Albert Renger-Patzsch (1897–1966) was a German photographer and a leading figure in the Neue Sachlichkeit (New Objectivity) movement of 1920s Germany.
He did military service in World War I, then in 1920 he became Director of the picture archive at the Folkwang publishing house in Hagen, before becoming a freelance photographer in 1925.
Through the photographic medium, Renger-Patzsch’s rigorous, yet sensitive vision of the world enabled him to create images which reveal the beauty and order in the natural and man-made alike.
In his book from 1928, Die Welt ist schön (The World Is Beautiful) he showed images from both nature and industry, all treated in his effortless clarity. This classic publication of 100 images established Renger-Patzsch as one of the most influential photographers of the twentieth century.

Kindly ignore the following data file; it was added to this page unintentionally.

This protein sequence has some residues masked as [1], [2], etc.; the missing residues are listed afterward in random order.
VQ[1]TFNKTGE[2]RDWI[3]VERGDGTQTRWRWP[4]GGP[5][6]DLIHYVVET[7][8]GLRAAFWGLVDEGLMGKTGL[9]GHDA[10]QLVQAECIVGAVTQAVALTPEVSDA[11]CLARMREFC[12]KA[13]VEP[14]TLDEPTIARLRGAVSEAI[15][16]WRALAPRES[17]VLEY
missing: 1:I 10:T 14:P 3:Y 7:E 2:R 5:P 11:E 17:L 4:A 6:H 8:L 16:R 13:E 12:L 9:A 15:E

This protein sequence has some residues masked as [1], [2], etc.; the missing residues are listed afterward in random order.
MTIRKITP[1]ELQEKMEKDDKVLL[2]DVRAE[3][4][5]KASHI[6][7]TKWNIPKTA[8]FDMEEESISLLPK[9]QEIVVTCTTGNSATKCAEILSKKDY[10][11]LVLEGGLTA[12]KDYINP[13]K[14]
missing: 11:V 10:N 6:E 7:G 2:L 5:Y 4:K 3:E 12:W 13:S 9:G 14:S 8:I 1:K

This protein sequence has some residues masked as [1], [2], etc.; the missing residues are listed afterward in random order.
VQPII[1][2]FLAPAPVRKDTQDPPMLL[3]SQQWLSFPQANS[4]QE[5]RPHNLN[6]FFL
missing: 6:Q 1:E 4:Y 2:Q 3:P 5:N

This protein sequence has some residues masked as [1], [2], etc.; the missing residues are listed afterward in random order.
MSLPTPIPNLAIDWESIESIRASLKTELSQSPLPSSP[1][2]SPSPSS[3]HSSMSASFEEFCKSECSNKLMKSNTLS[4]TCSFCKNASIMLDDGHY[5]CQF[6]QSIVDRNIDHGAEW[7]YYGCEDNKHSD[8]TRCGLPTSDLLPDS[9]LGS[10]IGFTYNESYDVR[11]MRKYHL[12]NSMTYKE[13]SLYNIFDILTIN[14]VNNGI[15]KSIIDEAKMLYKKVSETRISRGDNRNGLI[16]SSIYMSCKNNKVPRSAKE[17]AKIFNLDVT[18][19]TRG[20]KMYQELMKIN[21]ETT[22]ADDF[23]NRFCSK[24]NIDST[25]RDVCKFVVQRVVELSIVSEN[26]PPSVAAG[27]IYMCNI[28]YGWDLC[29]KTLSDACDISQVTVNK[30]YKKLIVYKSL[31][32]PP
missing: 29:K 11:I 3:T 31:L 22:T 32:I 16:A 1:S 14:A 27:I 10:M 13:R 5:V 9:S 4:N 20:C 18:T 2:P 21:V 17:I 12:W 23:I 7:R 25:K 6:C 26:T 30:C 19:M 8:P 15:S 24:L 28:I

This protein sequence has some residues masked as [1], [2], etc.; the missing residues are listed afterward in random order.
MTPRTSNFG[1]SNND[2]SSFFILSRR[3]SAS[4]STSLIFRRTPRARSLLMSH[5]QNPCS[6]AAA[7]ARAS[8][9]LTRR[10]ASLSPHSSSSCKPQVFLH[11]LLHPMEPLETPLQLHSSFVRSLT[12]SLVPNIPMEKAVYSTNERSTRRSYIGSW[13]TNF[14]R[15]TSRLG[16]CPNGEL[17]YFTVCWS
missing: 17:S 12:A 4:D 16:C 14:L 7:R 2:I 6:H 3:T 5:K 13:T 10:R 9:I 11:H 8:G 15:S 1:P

Renger-Patzsch’s work is held in major museum collections including, TATE Modern (London), and the Museum of Modern Art (New York).
This major retrospective catalogue features the photographer’s work from the 1920s to the 1950s, and covers various subject matter from architecture to landscape, and portraiture to interiors.
Published on the occasion of the exhibition, Albert Renger-Patzsch: Die Ruhrgebietsfotografien at Ruhr Museum, Essen, Germany (8 October 2018 –3 February 2019).